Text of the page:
If groups with long-term success in country music are a rarity, then all-female groups with long-term success are far further up the scale. Even some of the most iconic all-female groups of the genre — the Dixie Chicks, the Judds, etc. — did not have particularly long-lived careers, though their impact was unmistakable. One could almost be forgiven for thinking that no other girl groups even existed in country music (and one would get a reprimand from me for overlooking SHeDAISY), but the rarity of that particular subgenre can make such oversight understandable. However, there was at least one girl group out there to shake things up: the Girls Next Door.
In 1984, Mary Tyler Moore — yes, that Mary Tyler Moore — founded the record label MTM Records, whose main specialty was country music. Among its first signed acts was Girls Next Door. The group had been assembled in 1982 through the suggestion of record producer Tommy West, who suggested that an obscure backing vocalist named Doris King start a group. Chosen to round out the ranks were alto Cindy Nixon, and sopranos Diane Williams and Tammy Stephens. Through the next several years, the wheels got turning, and the Girls honed their craft on the road (in addition to rejecting their working name of Belle, which had already been taken by another act) before that first single came out.
Their debut single was a fairly strong one. "Love Will Get You Through Times of No Money," despite its obvious and unwieldy hook ("…better than money will get you through times of no love"), told a story that has been done before but always seems to work: "we're poor, but we've got each other." It had a respectable showing of #14 on the country charts. After it came the Girls' only Top 10 hit, the #8 "Slow Boat to China." With a shiny production and a clever lyric about a breakup — "You told me, take a slow boat to China / Well I did, baby, nothing could be finer / I'll take a slow boat to anywhere away from you" — "Slow Boat" had all the makings of a hit.
Now, if the concept of a four-woman vocal group in country music seems familiar, that should be no surprise — the Forester Sisters followed that exact template. And their "Mama's Never Seen Those Eyes" hit #1 on June 21, 1986. Other all-female acts found on the charts in mid-1986 included The Judds, whose "Rockin' with the Rhythm of the Rain" (#1 on August 9) is indicative of their trademark fiery uptempos anchored in Wynonna's sturdy contralto. Not that solo female competition was lacking, either. On the September 6 chart, the week that "Slow Boat" reached its peak, the Girls were right above pop singer (and future "Bobby's One Hit Wonders" candidate) Nicolette Larson's duet with Steve Wariner on "That's How You Know When Love's Right" and Janie Fricke's "Always Have, Always Will," while a few spaces higher at #4 was Reba McEntire's "Little Rock," which would ascend to #1 the very next week. Also that next week, the Girls fell from the Top 10 while the Foresters ascended to #7 with "Lonely Alone," which would go on to #2.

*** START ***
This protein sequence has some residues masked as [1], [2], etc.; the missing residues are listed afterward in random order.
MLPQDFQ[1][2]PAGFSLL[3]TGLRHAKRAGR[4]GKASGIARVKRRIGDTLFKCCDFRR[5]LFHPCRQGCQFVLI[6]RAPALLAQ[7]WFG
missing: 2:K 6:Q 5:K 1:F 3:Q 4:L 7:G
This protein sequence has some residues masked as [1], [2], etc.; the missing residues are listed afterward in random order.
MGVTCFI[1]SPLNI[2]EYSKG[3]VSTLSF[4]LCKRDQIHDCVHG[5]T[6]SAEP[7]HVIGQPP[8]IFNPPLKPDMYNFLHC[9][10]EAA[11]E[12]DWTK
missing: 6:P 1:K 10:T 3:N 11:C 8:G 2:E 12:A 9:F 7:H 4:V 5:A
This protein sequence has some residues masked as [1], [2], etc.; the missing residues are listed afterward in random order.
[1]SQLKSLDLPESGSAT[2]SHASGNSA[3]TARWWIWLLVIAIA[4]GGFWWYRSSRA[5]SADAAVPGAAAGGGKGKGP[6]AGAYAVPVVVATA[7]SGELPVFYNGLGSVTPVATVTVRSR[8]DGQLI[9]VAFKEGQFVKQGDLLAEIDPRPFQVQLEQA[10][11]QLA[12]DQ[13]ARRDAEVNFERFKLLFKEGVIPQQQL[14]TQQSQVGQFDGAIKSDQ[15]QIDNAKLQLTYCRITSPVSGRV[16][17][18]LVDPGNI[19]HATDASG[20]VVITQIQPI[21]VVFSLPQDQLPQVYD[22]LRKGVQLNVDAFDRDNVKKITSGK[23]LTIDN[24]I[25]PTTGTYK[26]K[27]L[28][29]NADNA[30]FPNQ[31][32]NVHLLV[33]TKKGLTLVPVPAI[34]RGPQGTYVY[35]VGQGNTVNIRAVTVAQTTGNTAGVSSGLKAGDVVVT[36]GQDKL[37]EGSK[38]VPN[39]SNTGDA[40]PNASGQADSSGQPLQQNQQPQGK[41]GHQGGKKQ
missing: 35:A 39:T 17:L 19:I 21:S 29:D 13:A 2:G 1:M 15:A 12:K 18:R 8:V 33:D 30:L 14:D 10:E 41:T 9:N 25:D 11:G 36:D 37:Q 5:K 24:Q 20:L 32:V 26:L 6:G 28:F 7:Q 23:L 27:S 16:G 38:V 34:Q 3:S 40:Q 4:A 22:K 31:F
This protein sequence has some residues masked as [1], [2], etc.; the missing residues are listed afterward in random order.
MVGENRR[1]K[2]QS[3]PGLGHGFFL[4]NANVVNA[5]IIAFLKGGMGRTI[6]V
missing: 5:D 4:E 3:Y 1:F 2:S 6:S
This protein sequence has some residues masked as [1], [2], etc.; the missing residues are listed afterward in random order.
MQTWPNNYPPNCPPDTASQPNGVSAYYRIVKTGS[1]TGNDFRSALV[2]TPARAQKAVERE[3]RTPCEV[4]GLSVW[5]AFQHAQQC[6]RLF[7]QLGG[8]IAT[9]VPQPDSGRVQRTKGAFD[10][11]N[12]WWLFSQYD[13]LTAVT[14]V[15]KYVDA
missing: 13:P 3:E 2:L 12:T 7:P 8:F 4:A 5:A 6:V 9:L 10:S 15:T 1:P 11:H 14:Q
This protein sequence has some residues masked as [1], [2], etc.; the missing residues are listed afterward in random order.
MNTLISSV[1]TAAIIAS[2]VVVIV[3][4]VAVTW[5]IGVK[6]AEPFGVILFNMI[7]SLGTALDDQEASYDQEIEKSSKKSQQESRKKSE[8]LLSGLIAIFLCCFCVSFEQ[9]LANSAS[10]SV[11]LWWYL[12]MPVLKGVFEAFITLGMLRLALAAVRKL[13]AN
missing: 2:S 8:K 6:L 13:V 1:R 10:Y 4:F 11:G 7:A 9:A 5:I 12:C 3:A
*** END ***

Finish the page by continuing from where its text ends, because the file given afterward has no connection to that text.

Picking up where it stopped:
And while the comparison to Christy, June, Kathy, and Kim Forester (who debuted a full year prior) were unmistakable, I feel that the Girls set themselves apart. The Forester Sisters' song choices were comparatively more country-sounding (it helped that they were produced by J.L. Wallace and Terry Skinner, formerly of the short-lived Muscle Shoals group Bama), their voices were lower, slightly huskier, and less expressive. By comparison, the Girls' voices were high and sweet, but balanced by enough Wynonna-esque sass and force to prevent sugar shock.